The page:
Animal Bites

If you or your pet has been bitten by another animal please take a moment to review the following information.

Take Photos

If you or your pet is bitten by an animal, no matter how minor it seems, start taking photos of the animal that caused the bite. It only takes seconds to do but these photos can help identify the animal later. Then take photos of where you are. Get street signs, house numbers and take photos of anything that will identify where the bite occurred. These might be needed by animal control.

Information from the Owner

If the owner is on site, get the owner’s name, address, and phone number. Ask for the animal’s name, age, breed, or mixture of breeds (not to blame the breed but for identification). Ask for the animal’s regular veterinarian so animal control can contact them for vaccination information; especially rabies. If the dog or cat is licensed and is wearing a tag, ask the owner to give you that information too.

Get Medical Care

Even if the bite is minor, call your doctor or your pets’ veterinarian for an appointment within 24 hours. If that’s not possible, go to an urgent care or emergency room or emergency veterinary hospital. Bites can become infected without medical care. If you are more severely injured, contact the police and an officer may contact an ambulance.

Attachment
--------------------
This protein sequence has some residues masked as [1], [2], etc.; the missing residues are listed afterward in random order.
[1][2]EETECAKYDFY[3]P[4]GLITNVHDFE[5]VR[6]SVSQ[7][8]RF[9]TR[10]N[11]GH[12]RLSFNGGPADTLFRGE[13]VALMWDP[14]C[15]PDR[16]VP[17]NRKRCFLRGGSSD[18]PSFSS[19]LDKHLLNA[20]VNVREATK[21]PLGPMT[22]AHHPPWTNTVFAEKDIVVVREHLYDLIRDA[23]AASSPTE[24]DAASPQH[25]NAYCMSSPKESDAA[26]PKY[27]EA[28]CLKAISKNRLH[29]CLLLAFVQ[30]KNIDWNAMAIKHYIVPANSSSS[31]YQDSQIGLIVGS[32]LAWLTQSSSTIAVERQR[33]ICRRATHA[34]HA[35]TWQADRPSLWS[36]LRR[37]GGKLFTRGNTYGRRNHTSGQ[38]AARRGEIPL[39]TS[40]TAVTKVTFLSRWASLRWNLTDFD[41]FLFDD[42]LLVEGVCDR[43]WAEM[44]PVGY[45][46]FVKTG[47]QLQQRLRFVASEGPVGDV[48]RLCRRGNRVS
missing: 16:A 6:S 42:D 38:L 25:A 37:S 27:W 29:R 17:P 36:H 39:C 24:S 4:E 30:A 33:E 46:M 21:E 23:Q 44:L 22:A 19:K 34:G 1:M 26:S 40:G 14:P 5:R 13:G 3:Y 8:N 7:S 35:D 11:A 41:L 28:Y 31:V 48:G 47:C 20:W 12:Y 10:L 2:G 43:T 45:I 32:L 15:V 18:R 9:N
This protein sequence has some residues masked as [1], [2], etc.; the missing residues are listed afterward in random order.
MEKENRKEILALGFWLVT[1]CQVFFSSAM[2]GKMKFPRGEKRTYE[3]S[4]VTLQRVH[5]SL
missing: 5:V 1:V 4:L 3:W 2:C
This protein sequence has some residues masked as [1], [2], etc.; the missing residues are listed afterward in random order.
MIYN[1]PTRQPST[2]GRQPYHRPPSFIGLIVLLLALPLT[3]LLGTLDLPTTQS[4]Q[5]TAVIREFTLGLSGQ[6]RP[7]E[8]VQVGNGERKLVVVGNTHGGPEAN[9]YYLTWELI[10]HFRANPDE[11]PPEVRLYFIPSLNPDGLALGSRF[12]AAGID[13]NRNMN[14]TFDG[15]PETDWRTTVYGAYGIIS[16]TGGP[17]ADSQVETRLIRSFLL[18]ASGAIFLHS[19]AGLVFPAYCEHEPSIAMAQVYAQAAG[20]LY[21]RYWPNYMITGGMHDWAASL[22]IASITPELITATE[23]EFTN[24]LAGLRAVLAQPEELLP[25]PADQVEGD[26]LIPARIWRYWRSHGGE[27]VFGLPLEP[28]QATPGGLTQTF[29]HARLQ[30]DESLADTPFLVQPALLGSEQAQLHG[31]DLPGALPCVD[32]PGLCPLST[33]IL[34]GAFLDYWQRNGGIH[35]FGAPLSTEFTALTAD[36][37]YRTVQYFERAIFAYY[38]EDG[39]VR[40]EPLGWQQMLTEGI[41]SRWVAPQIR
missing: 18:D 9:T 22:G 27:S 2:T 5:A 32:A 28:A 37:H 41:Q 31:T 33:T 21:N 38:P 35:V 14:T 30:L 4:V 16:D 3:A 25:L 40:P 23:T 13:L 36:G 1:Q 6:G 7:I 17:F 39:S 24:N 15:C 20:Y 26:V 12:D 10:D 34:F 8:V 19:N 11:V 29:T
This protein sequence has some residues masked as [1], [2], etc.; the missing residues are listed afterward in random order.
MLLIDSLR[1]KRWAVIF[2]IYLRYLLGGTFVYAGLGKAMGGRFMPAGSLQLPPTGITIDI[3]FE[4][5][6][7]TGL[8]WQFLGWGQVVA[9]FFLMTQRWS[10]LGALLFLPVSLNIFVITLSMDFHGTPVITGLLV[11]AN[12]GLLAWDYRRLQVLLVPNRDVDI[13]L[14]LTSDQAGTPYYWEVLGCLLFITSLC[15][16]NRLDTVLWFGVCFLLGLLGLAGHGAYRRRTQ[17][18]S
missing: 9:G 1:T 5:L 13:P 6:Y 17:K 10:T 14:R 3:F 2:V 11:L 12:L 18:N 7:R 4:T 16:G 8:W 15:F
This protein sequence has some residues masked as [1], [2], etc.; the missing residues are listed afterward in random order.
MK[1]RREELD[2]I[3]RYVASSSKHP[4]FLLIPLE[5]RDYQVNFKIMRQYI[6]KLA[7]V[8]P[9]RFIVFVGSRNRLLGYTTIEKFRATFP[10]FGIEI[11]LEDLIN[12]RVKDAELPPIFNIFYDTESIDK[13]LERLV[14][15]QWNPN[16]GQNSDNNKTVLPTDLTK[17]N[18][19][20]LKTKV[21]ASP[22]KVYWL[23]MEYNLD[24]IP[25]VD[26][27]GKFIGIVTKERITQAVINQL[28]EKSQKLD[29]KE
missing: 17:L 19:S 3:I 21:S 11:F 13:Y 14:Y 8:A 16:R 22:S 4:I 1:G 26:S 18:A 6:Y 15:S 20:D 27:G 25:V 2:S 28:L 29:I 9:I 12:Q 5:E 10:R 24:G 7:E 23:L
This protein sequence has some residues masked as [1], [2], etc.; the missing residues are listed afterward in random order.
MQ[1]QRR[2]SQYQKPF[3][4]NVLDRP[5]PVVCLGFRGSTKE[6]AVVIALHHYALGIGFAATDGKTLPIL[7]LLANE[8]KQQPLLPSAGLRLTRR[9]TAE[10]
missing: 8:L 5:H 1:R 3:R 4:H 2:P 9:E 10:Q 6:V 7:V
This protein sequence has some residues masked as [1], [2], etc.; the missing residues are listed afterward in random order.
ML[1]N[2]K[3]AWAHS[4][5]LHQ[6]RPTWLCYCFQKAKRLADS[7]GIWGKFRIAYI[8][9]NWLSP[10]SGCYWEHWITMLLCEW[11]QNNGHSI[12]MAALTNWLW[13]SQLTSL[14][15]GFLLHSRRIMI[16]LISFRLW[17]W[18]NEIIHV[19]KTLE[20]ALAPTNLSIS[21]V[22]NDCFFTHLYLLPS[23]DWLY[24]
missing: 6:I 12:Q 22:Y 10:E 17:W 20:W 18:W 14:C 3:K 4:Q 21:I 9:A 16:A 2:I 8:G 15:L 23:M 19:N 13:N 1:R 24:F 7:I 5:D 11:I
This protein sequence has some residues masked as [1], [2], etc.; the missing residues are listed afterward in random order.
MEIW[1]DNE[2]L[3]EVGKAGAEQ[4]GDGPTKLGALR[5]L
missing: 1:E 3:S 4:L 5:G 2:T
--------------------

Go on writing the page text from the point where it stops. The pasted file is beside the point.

Call Animal Control

Once you have received medical care or veterinary care and you’re home, call your local animal control and report the bite. For bites occurring between mile marker 0 - 16.7 you’ll need to call our Key West Office. For bites occurring between mile marker 16.7 - 70 you’ll need to call our Marathon Office.

When a bite is reported, animal control can verify if the animal is up to date on vaccinations, including rabies. Some people don’t want to file a report with animal control or call the police because the dog owner might be a neighbor, or the dog may belong to a friend. Keep in mind that reporting a bite is usually required by law.

The department of health requires that involved animals be quarantined for a minimum of 10 days for an observation period at the expense of the owner. Based on vaccination status one or more animals involved, including your own, may have to be quarantined at home, at one of our locations or at a veterinarian of your choosing. Rabies control and prevention is an important part of any bite report. During the 10 day observation period, no rabies vaccine shall be administered to the animal. Once the 10 days have passed, an animal control officer will return to the confined location to verify that the animal is still healthy and release the animal from confinement. 

What do I do if my animal or I am bitten or scratched by a wild animal?

Seek a health professional or veterinarian as soon as possible. Contact one of our locations based on where the bite occurred to report the incident. If your pet was bitten by a wild animal it will be placed on quarantine dependent on your animals’ vaccination status. Vaccinated and non vaccinated pets will be placed on an extended quarantine beyond the 10 day minimum period in domestic animal bites.